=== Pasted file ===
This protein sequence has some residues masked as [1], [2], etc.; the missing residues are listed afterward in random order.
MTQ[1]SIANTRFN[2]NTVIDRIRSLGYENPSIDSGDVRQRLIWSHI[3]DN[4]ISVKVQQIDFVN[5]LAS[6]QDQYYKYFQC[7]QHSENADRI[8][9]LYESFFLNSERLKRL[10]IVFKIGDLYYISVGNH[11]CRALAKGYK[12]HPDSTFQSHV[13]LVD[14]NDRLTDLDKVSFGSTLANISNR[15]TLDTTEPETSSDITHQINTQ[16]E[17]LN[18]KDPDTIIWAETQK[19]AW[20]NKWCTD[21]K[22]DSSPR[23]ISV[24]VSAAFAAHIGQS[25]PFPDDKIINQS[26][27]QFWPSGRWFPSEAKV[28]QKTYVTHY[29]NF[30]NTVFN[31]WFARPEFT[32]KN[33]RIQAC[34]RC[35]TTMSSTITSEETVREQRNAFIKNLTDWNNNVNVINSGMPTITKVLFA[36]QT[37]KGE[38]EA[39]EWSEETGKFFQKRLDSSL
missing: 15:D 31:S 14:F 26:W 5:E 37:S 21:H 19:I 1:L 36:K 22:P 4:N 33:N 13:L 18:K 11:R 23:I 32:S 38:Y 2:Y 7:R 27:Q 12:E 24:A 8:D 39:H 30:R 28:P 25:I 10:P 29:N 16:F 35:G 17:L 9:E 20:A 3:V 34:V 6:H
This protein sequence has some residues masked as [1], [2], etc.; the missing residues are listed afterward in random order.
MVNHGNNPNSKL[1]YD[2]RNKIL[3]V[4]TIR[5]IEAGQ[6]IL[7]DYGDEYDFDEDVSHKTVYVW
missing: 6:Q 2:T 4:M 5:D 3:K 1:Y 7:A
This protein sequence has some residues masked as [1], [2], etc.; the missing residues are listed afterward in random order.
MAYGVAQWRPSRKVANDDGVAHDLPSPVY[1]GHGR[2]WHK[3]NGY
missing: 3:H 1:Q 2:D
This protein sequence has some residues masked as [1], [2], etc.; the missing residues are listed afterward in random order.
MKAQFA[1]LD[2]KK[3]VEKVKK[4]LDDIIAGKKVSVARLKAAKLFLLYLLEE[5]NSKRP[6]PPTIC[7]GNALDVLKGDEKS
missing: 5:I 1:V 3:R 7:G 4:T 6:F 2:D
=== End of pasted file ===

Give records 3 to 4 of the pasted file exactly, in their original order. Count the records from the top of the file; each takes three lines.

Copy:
This protein sequence has some residues masked as [1], [2], etc.; the missing residues are listed afterward in random order.
MAYGVAQWRPSRKVANDDGVAHDLPSPVY[1]GHGR[2]WHK[3]NGY
missing: 3:H 1:Q 2:D
This protein sequence has some residues masked as [1], [2], etc.; the missing residues are listed afterward in random order.
MKAQFA[1]LD[2]KK[3]VEKVKK[4]LDDIIAGKKVSVARLKAAKLFLLYLLEE[5]NSKRP[6]PPTIC[7]GNALDVLKGDEKS
missing: 5:I 1:V 3:R 7:G 4:T 6:F 2:D